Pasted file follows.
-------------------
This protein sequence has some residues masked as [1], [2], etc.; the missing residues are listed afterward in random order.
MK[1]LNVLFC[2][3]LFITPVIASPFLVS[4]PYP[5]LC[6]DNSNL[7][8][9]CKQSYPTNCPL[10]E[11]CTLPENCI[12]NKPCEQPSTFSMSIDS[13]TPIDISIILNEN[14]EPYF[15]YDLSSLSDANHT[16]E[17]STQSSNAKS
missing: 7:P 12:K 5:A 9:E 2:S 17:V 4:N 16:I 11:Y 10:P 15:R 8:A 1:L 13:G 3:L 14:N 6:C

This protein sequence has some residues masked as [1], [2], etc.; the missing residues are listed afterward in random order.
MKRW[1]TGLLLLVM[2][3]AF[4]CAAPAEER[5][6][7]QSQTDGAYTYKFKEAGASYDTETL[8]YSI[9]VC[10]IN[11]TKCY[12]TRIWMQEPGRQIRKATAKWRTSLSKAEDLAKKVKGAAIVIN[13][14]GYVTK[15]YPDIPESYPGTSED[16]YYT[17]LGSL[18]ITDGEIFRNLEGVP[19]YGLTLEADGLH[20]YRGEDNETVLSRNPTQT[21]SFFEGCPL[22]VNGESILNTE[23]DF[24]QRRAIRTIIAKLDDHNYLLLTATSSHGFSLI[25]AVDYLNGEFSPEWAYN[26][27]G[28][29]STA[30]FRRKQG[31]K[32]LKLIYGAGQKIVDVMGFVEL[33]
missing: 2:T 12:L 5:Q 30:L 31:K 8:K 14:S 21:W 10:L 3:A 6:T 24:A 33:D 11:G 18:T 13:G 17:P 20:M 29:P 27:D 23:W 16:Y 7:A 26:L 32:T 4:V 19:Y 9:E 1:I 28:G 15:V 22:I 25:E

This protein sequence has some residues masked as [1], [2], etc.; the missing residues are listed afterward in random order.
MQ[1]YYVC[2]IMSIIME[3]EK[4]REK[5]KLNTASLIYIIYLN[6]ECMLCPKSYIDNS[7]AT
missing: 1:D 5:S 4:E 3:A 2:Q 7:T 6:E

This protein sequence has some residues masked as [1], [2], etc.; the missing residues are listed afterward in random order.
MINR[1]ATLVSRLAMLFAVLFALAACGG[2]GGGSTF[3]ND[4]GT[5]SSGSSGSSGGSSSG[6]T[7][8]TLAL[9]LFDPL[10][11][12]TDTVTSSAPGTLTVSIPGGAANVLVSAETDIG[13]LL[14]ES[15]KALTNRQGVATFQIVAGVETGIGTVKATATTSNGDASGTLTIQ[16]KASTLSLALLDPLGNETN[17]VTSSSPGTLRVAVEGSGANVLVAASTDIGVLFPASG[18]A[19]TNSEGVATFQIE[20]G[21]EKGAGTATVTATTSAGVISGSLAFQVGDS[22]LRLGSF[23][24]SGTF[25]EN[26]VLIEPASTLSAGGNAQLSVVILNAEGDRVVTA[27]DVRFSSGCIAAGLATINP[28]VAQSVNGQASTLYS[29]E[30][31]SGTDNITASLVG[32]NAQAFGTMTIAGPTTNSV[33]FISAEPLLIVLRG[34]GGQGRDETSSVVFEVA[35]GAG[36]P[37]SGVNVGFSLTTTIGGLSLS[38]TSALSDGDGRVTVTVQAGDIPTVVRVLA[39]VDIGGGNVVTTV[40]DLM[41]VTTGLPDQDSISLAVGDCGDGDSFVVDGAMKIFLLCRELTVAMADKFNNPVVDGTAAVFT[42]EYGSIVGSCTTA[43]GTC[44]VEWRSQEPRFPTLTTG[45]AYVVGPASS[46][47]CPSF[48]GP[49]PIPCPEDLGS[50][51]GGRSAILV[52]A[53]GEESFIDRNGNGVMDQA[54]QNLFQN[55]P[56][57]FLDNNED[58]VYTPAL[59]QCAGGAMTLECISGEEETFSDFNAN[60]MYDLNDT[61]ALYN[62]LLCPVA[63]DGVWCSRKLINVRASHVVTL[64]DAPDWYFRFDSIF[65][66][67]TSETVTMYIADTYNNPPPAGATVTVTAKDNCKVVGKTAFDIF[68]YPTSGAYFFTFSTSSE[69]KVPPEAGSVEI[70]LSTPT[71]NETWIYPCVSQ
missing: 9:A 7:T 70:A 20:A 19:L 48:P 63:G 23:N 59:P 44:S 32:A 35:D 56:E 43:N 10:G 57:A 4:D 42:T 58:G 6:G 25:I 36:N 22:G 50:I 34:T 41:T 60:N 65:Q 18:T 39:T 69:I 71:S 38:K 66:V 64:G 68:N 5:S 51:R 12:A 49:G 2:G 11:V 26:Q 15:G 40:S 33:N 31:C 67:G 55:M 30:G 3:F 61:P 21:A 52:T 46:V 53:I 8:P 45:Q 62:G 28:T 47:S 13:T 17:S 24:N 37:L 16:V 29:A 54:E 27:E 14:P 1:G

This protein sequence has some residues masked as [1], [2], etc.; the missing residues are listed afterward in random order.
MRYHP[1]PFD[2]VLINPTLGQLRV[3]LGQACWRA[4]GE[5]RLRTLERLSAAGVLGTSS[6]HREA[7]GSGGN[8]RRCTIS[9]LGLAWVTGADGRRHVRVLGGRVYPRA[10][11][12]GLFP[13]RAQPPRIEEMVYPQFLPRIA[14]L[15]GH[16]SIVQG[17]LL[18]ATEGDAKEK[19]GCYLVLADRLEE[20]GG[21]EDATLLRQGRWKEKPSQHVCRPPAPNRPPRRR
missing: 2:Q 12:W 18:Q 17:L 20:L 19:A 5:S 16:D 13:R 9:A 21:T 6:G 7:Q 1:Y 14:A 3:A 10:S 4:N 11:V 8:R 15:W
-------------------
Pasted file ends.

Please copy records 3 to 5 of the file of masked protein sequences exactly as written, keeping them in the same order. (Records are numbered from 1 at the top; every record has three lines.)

This protein sequence has some residues masked as [1], [2], etc.; the missing residues are listed afterward in random order.
MQ[1]YYVC[2]IMSIIME[3]EK[4]REK[5]KLNTASLIYIIYLN[6]ECMLCPKSYIDNS[7]AT
missing: 1:D 5:S 4:E 3:A 2:Q 7:T 6:E

This protein sequence has some residues masked as [1], [2], etc.; the missing residues are listed afterward in random order.
MINR[1]ATLVSRLAMLFAVLFALAACGG[2]GGGSTF[3]ND[4]GT[5]SSGSSGSSGGSSSG[6]T[7][8]TLAL[9]LFDPL[10][11][12]TDTVTSSAPGTLTVSIPGGAANVLVSAETDIG[13]LL[14]ES[15]KALTNRQGVATFQIVAGVETGIGTVKATATTSNGDASGTLTIQ[16]KASTLSLALLDPLGNETN[17]VTSSSPGTLRVAVEGSGANVLVAASTDIGVLFPASG[18]A[19]TNSEGVATFQIE[20]G[21]EKGAGTATVTATTSAGVISGSLAFQVGDS[22]LRLGSF[23][24]SGTF[25]EN[26]VLIEPASTLSAGGNAQLSVVILNAEGDRVVTA[27]DVRFSSGCIAAGLATINP[28]VAQSVNGQASTLYS[29]E[30][31]SGTDNITASLVG[32]NAQAFGTMTIAGPTTNSV[33]FISAEPLLIVLRG[34]GGQGRDETSSVVFEVA[35]GAG[36]P[37]SGVNVGFSLTTTIGGLSLS[38]TSALSDGDGRVTVTVQAGDIPTVVRVLA[39]VDIGGGNVVTTV[40]DLM[41]VTTGLPDQDSISLAVGDCGDGDSFVVDGAMKIFLLCRELTVAMADKFNNPVVDGTAAVFT[42]EYGSIVGSCTTA[43]GTC[44]VEWRSQEPRFPTLTTG[45]AYVVGPASS[46][47]CPSF[48]GP[49]PIPCPEDLGS[50][51]GGRSAILV[52]A[53]GEESFIDRNGNGVMDQA[54]QNLFQN[55]P[56][57]FLDNNED[58]VYTPAL[59]QCAGGAMTLECISGEEETFSDFNAN[60]MYDLNDT[61]ALYN[62]LLCPVA[63]DGVWCSRKLINVRASHVVTL[64]DAPDWYFRFDSIF[65][66][67]TSETVTMYIADTYNNPPPAGATVTVTAKDNCKVVGKTAFDIF[68]YPTSGAYFFTFSTSSE[69]KVPPEAGSVEI[70]LSTPT[71]NETWIYPCVSQ
missing: 9:A 7:T 70:A 20:A 19:L 48:P 63:G 23:N 59:P 44:S 32:A 35:D 56:E 43:N 10:G 57:A 4:D 42:T 58:G 6:G 25:I 36:N 22:G 50:I 34:T 41:T 60:N 65:Q 18:T 39:T 69:I 71:S 38:K 66:V 64:G 68:N 5:S 51:R 12:A 49:G 2:G 11:V 26:Q 15:G 40:S 33:N 31:C 67:G 55:M 30:G 3:F 61:P 21:A 52:T 46:V 53:I 8:P 45:Q 62:G 28:T 47:S 13:T 17:S 24:N 37:L 16:V 29:A 54:E 27:E 14:P 1:G

This protein sequence has some residues masked as [1], [2], etc.; the missing residues are listed afterward in random order.
MRYHP[1]PFD[2]VLINPTLGQLRV[3]LGQACWRA[4]GE[5]RLRTLERLSAAGVLGTSS[6]HREA[7]GSGGN[8]RRCTIS[9]LGLAWVTGADGRRHVRVLGGRVYPRA[10][11][12]GLFP[13]RAQPPRIEEMVYPQFLPRIA[14]L[15]GH[16]SIVQG[17]LL[18]ATEGDAKEK[19]GCYLVLADRLEE[20]GG[21]EDATLLRQGRWKEKPSQHVCRPPAPNRPPRRR
missing: 2:Q 12:W 18:Q 17:L 20:L 19:A 5:S 16:D 13:R 9:A 21:T 6:G 7:Q 1:Y 14:A 3:A 10:S 4:N 11:V 8:R 15:W